One of the places I was most excited about visiting in Cuba was Cueva de los Portales in La Guira National Park. This was the headquarters of the Western Army and the hideout of Che Guevara during the Cuban Missile Crisis in 1962. I was curious to see something that I'd read about so much in school. This is also the spot to get Cuban solitaire. I have fallen head over heals in love with the solitaire family, their songs are haunting. I can send you to Xeno Canto so you listen to them, but computer speakers are a poor comparison to the real thing. If you do go there, put in your headphones at least. The true solitaire song in the wild echoes off the sides of mountains and sounds other wordly. So far Brown-backed solitaire is my favorite bird song ever, but I was very curious to hear how the Cuban solitaire sounds different.
The Cuban solitaire did not disappoint. As we explored this beautiful cave and heard the patter of rain and the chittering of bats that haunting song bounced off of the cave walls. I could have sat and listened for the entire day.
The cave is definitely worth exploring, but if you go in with cameras (or spotting scopes and binoculars) you will be charged a "camera fee." Make sure to have Cuban Convertible Pesos handy.
If you travel into Central America enough, it is inevitable you will experience an ant hatch...in your hotel. Previously, I wrote about experiencing an ant hatch that happened in my room at Panacam Lodge in Honduras (this is not a knock against that lodge, this is just part of life in the tropics). Hotel Islazul Mirador (also called Hotel Islazul San Diego de los Banos) was our base for this stretch of our trip because it was near the cave. Most of the occupants at the hotel appeared to be residents enjoying some weekend fun. Two of the men on our trip took a stroll outside the hotel and within a few blocks met a local teacher who gave them a tour of the town. He had started a personal library for the town from books he collected from foreigners. Incidentally, if you wanted to take something to Cuba for the people, I highly recommend bringing along copies of your favorite books to read in Spanish and leaving them behind.
I shared a room with my friend Sue and the morning routine was that I would wake up first and as I moved around, Sue would gradually wake up. One morning I woke and went into our bathroom. As I was gradually gaining consciousness, I heard a clicking sound. I looked down and noticed a large insect crawling under the door into the bathroom. Then a second. When both were inside, they fluttered their wings and made the clicking sound..."Oh no," I suddenly realized: ant hatch.
I brain sprang into action, I didn't have ants on me so the hatch must have just started. I needed to close up our suitcases so we wouldn't have them in our clothes. I needed to wake Sue but not panic her. I stepped out of the bathroom and noted a few more ants on the floor.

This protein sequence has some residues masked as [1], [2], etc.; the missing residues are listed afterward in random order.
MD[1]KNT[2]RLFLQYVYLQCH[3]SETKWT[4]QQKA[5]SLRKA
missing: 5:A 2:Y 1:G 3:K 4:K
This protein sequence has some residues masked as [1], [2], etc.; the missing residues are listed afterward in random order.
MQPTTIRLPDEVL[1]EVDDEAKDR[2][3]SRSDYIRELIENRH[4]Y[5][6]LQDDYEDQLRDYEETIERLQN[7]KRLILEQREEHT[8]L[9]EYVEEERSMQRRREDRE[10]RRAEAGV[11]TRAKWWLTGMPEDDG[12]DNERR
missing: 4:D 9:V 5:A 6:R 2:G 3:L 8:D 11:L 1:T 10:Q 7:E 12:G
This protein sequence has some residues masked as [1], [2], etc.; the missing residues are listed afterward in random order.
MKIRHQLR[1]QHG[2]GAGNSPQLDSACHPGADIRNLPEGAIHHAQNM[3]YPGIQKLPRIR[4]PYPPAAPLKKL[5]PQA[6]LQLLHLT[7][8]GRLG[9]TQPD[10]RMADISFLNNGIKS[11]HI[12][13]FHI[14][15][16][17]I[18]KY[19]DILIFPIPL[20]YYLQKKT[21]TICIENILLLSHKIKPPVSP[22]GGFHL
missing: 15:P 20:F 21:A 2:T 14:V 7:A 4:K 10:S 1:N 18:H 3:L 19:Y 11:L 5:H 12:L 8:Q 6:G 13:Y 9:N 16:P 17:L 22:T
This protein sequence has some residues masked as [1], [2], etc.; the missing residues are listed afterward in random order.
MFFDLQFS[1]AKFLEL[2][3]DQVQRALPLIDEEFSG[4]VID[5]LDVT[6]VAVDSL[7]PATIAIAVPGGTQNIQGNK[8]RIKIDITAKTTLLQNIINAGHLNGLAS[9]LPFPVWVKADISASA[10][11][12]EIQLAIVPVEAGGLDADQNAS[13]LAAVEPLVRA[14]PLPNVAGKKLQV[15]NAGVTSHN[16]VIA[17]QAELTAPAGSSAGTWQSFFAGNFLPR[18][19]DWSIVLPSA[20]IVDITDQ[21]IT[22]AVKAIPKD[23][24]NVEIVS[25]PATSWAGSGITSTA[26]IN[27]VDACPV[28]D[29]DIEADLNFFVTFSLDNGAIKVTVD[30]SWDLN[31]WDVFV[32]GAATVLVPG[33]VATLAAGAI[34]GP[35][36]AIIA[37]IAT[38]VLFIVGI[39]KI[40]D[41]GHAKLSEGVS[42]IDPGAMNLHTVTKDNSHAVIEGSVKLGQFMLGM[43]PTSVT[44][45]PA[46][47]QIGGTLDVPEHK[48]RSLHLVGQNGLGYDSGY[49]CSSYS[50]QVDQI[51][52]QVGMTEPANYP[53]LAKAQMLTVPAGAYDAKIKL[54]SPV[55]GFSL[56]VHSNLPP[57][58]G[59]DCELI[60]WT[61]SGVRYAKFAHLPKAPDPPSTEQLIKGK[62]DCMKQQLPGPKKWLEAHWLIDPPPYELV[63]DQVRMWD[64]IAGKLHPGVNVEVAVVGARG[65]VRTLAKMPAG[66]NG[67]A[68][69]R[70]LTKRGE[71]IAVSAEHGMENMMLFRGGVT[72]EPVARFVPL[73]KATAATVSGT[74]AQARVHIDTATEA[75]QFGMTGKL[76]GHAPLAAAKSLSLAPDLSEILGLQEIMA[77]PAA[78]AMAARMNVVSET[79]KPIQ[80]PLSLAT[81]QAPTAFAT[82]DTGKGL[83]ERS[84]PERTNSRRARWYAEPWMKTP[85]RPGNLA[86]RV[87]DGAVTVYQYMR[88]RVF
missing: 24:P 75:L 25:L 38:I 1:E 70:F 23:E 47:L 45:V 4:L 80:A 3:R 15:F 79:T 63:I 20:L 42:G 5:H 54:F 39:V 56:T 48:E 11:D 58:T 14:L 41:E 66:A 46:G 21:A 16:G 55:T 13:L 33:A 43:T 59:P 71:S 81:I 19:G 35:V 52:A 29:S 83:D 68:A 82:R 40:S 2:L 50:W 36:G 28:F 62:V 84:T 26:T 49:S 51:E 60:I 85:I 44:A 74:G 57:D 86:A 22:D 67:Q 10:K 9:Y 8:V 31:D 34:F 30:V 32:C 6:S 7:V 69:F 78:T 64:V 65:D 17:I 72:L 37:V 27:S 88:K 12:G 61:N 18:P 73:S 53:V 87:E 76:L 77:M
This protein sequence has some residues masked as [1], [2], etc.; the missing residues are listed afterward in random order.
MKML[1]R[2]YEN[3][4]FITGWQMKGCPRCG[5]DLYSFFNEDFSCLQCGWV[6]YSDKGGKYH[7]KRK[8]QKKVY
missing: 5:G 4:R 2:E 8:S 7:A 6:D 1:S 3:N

"Sue," I said in steady but firm voice. "Sue, you need to get up and close your suitcases. I need to turn on the lights."
I flipped on the lights to see where the ants were coming out. I looked for any kind of gap along the ceiling and walls. I couldn't see ants. Sue was getting out of bed and thought our room was flooding in her half awake state. I was trying to carefully explain the hatch because I wasn't sure how she would feel about thousands of large, winged ants crawling all over us. There were some more winged ants on the floor and then I noticed the clicking sound was louder just outside our room door. I realized with some relief that it wasn't in the room, but outside. When I turned on the bathroom lights, that must have gotten their attention and the ants were crawling from under our room door and a gap from our shutters. What a relief that it wasn't inside!
I turned off the lights in our room and decided to take a peak outside.
The light just outside our room was out so we didn't have that many ants outside of our door. However, walking down the corridor you could see that our neighbors' rooms were all covered in dying ants that were attracted to their lights. It had been raining most of the day before. When the rains stopped, queens hatched to go on their mating flights with males. After the mating the wings on the queen fall off and she goes to start a new colony. But all of these ants got distracted by the lights and spent all their energy around it, exhausting themselves. As morning was approaching they were dying and their wings were falling off.
I wondered about people coming out of their room barefoot to have coffee, only to step in and slide through ant guts. I went back to my room to finish prepping for the day's adventures grateful to not be dealing with ants in our room.
When I headed down to breakfast the sun was bright and the dead ants looked quite beautiful in the light. While we were eating, the hotel staff went through and swept them away. I looked down at the pool and it was a different story. A layer of drowned ants covered the surface. The pool boy would have his work cut out for him this morning.
One of the specialties our cultural guide Claudia told us to try at the hotel was jellied papaya. If you think papaya is ok but could do with more sugar then this is right up your ally! It was far too sweet for me but it was an interesting flavor. Make sure to give it a try.